Trump delays decision on auto tariffs for up to 6 months

President Donald Trump announced a six-month delay in imposing steep tariffs on auto imports, seeking to pressure Europe and Japan into bargaining table concessions on trade.

The decision marked a temporary reprieve from what would have been a sizable escalation in Trump's multi-front trade wars.

Trump's threat targets a major chunk of global economic activity with profound disruptions. Hundreds of billions of dollars in autos are manufactured, shipped and sold internationally every year.

In a proclamation, the president directed U.S Trade Representative Robert Lighthizer to update him within 180 days on the outcome of negotiations with the EU, Japan and "any other country" Lighthizer deems appropriate.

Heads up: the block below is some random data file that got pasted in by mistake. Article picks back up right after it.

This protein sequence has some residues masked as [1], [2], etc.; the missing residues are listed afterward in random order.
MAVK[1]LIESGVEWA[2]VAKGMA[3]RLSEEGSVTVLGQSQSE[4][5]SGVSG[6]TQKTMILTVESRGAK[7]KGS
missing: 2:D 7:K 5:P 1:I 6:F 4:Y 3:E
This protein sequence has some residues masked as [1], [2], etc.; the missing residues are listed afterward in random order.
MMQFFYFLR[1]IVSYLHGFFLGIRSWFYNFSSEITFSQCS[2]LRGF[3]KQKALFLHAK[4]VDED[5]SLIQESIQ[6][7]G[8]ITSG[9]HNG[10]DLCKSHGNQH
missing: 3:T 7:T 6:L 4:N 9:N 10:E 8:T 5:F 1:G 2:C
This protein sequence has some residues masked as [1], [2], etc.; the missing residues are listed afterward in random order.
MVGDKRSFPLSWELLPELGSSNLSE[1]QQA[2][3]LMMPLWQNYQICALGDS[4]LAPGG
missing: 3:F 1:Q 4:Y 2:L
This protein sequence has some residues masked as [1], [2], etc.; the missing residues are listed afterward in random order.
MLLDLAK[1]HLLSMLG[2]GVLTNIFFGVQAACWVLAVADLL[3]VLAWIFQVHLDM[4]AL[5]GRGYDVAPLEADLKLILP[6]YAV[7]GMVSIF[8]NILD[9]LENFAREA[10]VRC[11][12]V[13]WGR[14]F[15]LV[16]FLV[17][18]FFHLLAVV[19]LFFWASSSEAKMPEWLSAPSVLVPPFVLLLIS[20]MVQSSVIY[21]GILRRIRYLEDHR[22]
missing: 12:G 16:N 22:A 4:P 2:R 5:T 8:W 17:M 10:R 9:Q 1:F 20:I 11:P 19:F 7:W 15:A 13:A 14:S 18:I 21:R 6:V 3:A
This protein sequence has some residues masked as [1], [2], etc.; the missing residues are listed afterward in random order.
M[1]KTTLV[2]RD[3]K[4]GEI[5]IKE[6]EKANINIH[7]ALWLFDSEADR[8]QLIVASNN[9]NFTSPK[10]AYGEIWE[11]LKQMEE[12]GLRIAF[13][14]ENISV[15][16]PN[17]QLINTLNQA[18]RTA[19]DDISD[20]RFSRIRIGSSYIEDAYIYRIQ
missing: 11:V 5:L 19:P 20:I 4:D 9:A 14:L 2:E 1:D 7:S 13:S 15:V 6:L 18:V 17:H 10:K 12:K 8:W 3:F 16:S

By leaving the threat of tariffs hanging, Trump's move raises the temperature in European capitals already angered by the imposition of punishing U.S duties on steel and aluminum last year.

Trump's decision also preserved a truce declared last year with European Commission President Jean-Claude Juncker in which both sides agreed to cease trade hostilities while efforts continued to resolve the trade dispute.